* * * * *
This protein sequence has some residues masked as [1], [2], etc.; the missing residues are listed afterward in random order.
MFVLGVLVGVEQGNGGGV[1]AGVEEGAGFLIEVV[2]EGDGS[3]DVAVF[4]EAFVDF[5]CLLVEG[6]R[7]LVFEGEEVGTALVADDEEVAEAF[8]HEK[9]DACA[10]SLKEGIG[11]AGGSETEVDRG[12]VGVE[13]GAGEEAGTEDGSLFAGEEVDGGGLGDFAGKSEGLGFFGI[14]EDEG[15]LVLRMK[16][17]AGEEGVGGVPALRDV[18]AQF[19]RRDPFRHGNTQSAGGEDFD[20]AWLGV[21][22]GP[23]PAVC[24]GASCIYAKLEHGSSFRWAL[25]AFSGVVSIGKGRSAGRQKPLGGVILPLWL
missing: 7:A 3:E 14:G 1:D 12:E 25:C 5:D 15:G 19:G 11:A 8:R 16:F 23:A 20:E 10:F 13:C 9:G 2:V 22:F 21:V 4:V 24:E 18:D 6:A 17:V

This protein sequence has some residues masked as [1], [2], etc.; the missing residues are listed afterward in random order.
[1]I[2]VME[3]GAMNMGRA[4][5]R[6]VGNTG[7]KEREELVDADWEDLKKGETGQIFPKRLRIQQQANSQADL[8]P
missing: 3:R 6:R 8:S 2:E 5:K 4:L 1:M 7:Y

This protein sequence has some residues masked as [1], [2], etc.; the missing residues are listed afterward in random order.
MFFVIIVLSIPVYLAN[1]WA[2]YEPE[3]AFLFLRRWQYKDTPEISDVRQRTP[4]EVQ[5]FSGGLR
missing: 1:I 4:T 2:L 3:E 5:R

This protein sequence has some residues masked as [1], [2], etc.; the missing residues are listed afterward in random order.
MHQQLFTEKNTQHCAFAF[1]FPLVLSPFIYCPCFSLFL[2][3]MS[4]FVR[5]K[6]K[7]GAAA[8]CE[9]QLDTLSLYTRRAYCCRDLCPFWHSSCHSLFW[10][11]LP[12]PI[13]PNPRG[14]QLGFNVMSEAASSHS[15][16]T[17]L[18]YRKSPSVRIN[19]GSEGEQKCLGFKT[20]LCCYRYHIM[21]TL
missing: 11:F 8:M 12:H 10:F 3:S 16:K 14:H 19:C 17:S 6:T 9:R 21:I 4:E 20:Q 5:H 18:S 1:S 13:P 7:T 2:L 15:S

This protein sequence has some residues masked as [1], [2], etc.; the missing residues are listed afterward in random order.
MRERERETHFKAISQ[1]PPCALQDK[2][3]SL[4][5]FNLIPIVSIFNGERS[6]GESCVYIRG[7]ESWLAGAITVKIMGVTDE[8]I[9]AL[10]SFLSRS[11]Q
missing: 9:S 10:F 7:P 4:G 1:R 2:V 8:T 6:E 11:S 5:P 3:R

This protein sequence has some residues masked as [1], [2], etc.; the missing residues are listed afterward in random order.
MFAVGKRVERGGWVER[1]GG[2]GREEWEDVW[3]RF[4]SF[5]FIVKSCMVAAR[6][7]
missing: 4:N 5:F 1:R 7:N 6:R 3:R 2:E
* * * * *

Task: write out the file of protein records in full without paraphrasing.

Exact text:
This protein sequence has some residues masked as [1], [2], etc.; the missing residues are listed afterward in random order.
MFVLGVLVGVEQGNGGGV[1]AGVEEGAGFLIEVV[2]EGDGS[3]DVAVF[4]EAFVDF[5]CLLVEG[6]R[7]LVFEGEEVGTALVADDEEVAEAF[8]HEK[9]DACA[10]SLKEGIG[11]AGGSETEVDRG[12]VGVE[13]GAGEEAGTEDGSLFAGEEVDGGGLGDFAGKSEGLGFFGI[14]EDEG[15]LVLRMK[16][17]AGEEGVGGVPALRDV[18]AQF[19]RRDPFRHGNTQSAGGEDFD[20]AWLGV[21][22]GP[23]PAVC[24]GASCIYAKLEHGSSFRWAL[25]AFSGVVSIGKGRSAGRQKPLGGVILPLWL
missing: 7:A 3:E 14:G 1:D 12:E 25:C 5:D 15:G 19:G 11:A 8:R 16:F 23:A 20:E 10:F 13:C 9:G 2:V 22:F 21:V 4:V 24:E 18:D 6:A 17:V

This protein sequence has some residues masked as [1], [2], etc.; the missing residues are listed afterward in random order.
[1]I[2]VME[3]GAMNMGRA[4][5]R[6]VGNTG[7]KEREELVDADWEDLKKGETGQIFPKRLRIQQQANSQADL[8]P
missing: 3:R 6:R 8:S 2:E 5:K 4:L 1:M 7:Y

This protein sequence has some residues masked as [1], [2], etc.; the missing residues are listed afterward in random order.
MFFVIIVLSIPVYLAN[1]WA[2]YEPE[3]AFLFLRRWQYKDTPEISDVRQRTP[4]EVQ[5]FSGGLR
missing: 1:I 4:T 2:L 3:E 5:R

This protein sequence has some residues masked as [1], [2], etc.; the missing residues are listed afterward in random order.
MHQQLFTEKNTQHCAFAF[1]FPLVLSPFIYCPCFSLFL[2][3]MS[4]FVR[5]K[6]K[7]GAAA[8]CE[9]QLDTLSLYTRRAYCCRDLCPFWHSSCHSLFW[10][11]LP[12]PI[13]PNPRG[14]QLGFNVMSEAASSHS[15][16]T[17]L[18]YRKSPSVRIN[19]GSEGEQKCLGFKT[20]LCCYRYHIM[21]TL
missing: 11:F 8:M 12:H 10:F 3:S 16:K 14:H 19:C 17:S 6:T 9:R 21:I 4:E 20:Q 5:H 18:S 1:S 13:P 7:T 2:L 15:S

This protein sequence has some residues masked as [1], [2], etc.; the missing residues are listed afterward in random order.
MRERERETHFKAISQ[1]PPCALQDK[2][3]SL[4][5]FNLIPIVSIFNGERS[6]GESCVYIRG[7]ESWLAGAITVKIMGVTDE[8]I[9]AL[10]SFLSRS[11]Q
missing: 9:S 10:F 7:P 4:G 1:R 2:V 8:T 6:E 11:S 5:P 3:R

This protein sequence has some residues masked as [1], [2], etc.; the missing residues are listed afterward in random order.
MFAVGKRVERGGWVER[1]GG[2]GREEWEDVW[3]RF[4]SF[5]FIVKSCMVAAR[6][7]
missing: 4:N 5:F 1:R 7:N 6:R 3:R 2:E